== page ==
- I am entitled to come home to a clean house, have my dinner waiting, have the kids homework already done, sit on the couch and watch football (Monday, Thursday, Saturday Afternoon, and Sunday … but only during the regular season, then I an entitled to watch the playoffs too.).
- I am entitled to having a great night with my wife after cashing in on all of my entitlements listed in number 4.
- I am entitled to my wife taking aspirin for her headache at least two hours before I get home.
- I am entitled to everyone knowing that my opinion is the only one that is right and valid.
- I am entitled to criticize others and pointing out their mistakes.
- I am entitled not to be criticized.
- I am entitled to be listened to at all times.
- I am not entitled not to listen to others.
- I am entitled to more entitlements.
The point is: When our personal list of entitlements is threatened or violated by others we get angry. However, the scripture says to those that are followers of Jesus, “you have not so learned Christ, if indeed you have heard Him and have been taught by Him, as the truth is in Jesus” (Ephesians 4:20-21). Therefore, the LORD instructs his followers to:
- put off, concerning your former conduct, the old man which grows corrupt according to the deceitful lusts, (Ephesians 4:22)
- be renewed in the spirit of your mind, (Ephesians 4:23)
- put on the new man which was created according to God, in true righteousness and holiness. (Ephesians 4:24)
- put away lying, “Let each one of you speak truth with his neighbor,”(Ephesians 4:25)
- “Be angry, and do not sin”: do not let the sun go down on your wrath, 27 nor give place to the devil. (Ephesians 4:26,27)
One aspect of self control is the ability to check our attitude and emotions before reacting. Thus, the hot buttons that trigger anger inside of us are either removed completely or insulated under a deep layer of what the Bible calls “Long-suffering.” From whence does self-control come, and where may we find the covering of longsuffering?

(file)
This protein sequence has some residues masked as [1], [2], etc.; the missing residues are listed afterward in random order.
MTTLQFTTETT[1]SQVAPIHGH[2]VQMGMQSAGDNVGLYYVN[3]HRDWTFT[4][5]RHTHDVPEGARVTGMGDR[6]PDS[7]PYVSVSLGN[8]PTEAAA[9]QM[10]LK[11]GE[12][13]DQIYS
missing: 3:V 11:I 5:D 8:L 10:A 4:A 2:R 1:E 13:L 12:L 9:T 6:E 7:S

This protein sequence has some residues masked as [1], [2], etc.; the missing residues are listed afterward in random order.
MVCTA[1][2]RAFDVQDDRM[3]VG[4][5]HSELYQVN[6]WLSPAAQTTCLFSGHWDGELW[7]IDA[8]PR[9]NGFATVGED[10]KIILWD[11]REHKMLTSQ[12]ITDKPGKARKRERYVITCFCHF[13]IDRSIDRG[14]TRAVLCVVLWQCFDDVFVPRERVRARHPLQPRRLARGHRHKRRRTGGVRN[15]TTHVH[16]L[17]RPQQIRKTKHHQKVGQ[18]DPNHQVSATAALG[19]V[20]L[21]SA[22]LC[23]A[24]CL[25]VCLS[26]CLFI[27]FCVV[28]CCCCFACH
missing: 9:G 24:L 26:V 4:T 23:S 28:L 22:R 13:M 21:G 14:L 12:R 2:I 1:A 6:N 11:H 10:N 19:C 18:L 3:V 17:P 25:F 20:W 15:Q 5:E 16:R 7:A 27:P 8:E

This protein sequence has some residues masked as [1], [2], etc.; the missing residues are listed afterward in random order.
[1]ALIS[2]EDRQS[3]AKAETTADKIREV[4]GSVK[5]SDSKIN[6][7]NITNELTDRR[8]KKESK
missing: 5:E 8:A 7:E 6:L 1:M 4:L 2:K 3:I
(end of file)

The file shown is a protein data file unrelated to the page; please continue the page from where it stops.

Let me suggest that as followers of Jesus fellowship with the LORD, and walk with Him by faith, God transforms them through the power of the Word (The Bible) and by the indwelling Holy Spirit. Our faith in Christ is what makes it possible for the, “old things [to] “pass away, [and] all things [to] become new”. Yes, the “old things” that have passed away includes our list of personal entitlements, and with them the triggers that cause us to exhibit ungodly anger.
God wants followers of Jesus, not just to become better individuals, but expressions of the life of His Son in the world. When Jesus’ life is being expressed through his followers, it looks like:
people genuinely loving others …
folk filled with joy …
people at peace …
with their hot buttons insulated by layers of longsuffering ,,,
a spiritual community where random acts of kindness are the norm …
enjoying an atmosphere goodness, …
gentleness, and …
self-control. (see Galatians 5:22-24)
Furthermore, when the life of Jesus is being expressed through his followers, “those who are Christ’s have crucified the flesh with its passions and desires”:
they live in the Spirit, …
they walk in the Spirit …
they are not conceited …
they do they provoke one another ..,
nor do they envy one another. (See Galatians 5:24-26)
When the life of Jesus is being expressed through His followers, their anger is not under management, it is managed.